Fostering an Analytics-Driven Culture: An Interview With Toly Shilman

CHICAGO, IL–(Marketwired – August 31, 2015) – Toly Shilman, Global Commercial Innovation Enterprise E-Commerce Manager at Kimberly-Clark and speaker at the upcoming marcus evans Predictive Analytics and Modeling for Business Success Conference, recently shared his experience with fostering an analytics-driven culture at his organization. Kimberly-Clark, 140-year-old consumer goods business with a deep tradition, is constantly on the cutting edge of the best business practices, possessing a true grasp on the return on investment that predictive analytics can create.

The inaugural Predictive Analytics and Modeling for Business Success Conference will take place October 14-15, 2015 in Chicago, IL.

How have you been able to develop an analytics-driven culture within Kimberly-Clark?

Toly Shilman: As a strong believer in analytics, I push for constant exposure for all functions. Using and exploring analytics and their results should be a cross-functional effort. I push to have teams understand not just what the numbers are but what they actually mean for the business. Our Global Market Research and Analytics team constantly have worked to push new ideas forward and deliver extremely valuable insight into our business.

With a constantly changing company such as Kimberly-Clark, what is your strategy for staying on top of your predictive models?

TS: While internally we always work to stay on top of our analytic efforts, we are constantly on the lookout of new cutting edge technology and thinking, such as Narrow AI and other advanced analytics methods.

What is your personal definition of risk paralysis?

TS: My definition of risk paralysis is the idea that just because we have always done things a certain way that they will continue to be the only way.

How important is it to onboard new employees, at every level, using an analytics-driven approach?

TS: It is extremely important to use an analytics-driven approach to onboard employees. I would add that combining the analytics with the important intangibles is what makes an onboarding process smooth and allows the employee to contribute much faster.

What is your strategy for communicating predictive analytic goals effectively when working with the non-analytical side of the business?

TS: The process of how the numbers were derived is not as important to the non-analytic types; what matters to them is the numbers that help them reach their goals. By considering what their objectives are, one can tailor the message to appeal to their considerations. They will then be much more attentive to how the data was delivered and why the process was important.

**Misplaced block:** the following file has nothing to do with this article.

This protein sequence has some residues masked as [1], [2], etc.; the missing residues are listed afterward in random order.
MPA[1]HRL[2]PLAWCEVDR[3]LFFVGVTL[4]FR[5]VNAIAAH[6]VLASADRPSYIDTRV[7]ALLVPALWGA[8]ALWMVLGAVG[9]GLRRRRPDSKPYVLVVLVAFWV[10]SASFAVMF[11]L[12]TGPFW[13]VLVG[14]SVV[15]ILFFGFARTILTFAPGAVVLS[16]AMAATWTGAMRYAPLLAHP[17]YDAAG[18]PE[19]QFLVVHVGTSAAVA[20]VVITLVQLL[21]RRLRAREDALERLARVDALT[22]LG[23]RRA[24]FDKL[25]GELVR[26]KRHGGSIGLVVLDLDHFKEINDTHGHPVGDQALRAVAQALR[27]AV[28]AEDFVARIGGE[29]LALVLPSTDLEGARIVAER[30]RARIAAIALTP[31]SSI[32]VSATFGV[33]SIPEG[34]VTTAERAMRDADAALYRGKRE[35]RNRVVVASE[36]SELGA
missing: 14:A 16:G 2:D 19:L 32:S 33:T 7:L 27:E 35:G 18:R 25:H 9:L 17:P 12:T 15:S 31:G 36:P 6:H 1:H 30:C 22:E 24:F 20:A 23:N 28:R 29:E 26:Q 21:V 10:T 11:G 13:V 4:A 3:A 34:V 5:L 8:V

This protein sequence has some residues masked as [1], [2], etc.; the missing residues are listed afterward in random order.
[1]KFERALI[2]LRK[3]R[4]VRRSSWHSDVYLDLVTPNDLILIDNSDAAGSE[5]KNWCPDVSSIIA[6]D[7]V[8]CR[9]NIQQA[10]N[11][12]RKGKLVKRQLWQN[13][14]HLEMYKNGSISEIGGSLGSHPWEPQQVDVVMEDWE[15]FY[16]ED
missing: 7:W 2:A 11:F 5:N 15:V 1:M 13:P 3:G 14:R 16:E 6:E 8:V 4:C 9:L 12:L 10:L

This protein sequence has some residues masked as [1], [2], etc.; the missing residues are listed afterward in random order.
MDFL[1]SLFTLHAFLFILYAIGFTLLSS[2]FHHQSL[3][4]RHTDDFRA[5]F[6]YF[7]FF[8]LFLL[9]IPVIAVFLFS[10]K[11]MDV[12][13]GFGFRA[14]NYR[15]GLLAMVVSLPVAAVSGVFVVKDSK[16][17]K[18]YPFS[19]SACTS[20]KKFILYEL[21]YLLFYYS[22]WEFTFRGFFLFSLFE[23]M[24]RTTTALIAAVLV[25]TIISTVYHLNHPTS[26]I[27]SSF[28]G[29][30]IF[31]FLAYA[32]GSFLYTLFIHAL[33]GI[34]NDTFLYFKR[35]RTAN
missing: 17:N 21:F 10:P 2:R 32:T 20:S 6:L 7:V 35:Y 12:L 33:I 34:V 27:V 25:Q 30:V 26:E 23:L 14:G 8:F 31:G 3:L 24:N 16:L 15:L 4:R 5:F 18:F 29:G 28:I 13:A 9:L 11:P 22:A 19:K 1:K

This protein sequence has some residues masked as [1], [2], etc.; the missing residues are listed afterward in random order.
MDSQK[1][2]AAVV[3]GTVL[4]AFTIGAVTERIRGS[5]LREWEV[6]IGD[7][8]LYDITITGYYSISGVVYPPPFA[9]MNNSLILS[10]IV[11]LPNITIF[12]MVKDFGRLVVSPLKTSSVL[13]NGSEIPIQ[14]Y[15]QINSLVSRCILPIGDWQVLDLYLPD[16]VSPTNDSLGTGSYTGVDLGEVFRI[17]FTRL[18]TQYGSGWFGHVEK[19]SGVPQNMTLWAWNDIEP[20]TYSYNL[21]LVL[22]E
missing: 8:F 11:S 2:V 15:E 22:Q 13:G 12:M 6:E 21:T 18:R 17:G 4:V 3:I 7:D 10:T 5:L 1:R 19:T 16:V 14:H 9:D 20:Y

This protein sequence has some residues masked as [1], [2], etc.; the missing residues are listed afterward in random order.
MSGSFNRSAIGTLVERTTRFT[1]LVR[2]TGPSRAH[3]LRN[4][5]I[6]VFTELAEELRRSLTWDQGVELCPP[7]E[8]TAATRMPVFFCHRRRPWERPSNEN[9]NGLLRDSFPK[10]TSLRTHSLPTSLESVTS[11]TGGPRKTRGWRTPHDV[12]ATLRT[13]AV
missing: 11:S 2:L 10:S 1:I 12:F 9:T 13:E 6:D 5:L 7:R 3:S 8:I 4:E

What do you hope attendees will take away from your session, “Unpredictive Analytics: Or What your Mother Should Have Warned you About Working in a Fortune 500 Company“?

TS: I hope the attendees will walk away from this program with a better understanding of how the role of predictive analytics can make them a true MVP in the company as long as they have a clear understanding of how to balance the needs of the stakeholders, the direction of the company, and their own internal expectations; without being blinded by “absolutes” that predictive analytics are known for but that may not provide the useful information for the company.

About Toly Shilman

Anatoly “Toly” Shilman is the Global Enterprise E-Commerce Manager with Kimberly-Clark Professionals (KCP) Commercial Innovation unit. Toly is also the entrepreneurship and innovation culture evangelist at KCP. Toly has had a career that spans the gamut of early-stage startups to Fortune 150 companies. Prior to KCP, Toly helped build an early stage neurogenomics startup, Intellimedix, from a business plan to a research deal with Pfizer. Prior to Intellimedix, Toly was a member of the Theraflu brand team at Novartis Consumer Health There he led their new product innovation, forecasting and analytics efforts.
In addition to his main responsibilities, Toly serves as an entrepreneur mentor and adviser to Emory University’s Entrepreneurship and Venture Management Club, as well as to startups across Atlanta. Toly graduate from Rochester Institute of Technology with a B.S. in Packaging Science and received his MBA from the Fordham University’s Gabelli Graduate School of Business in Marketing and Finance.

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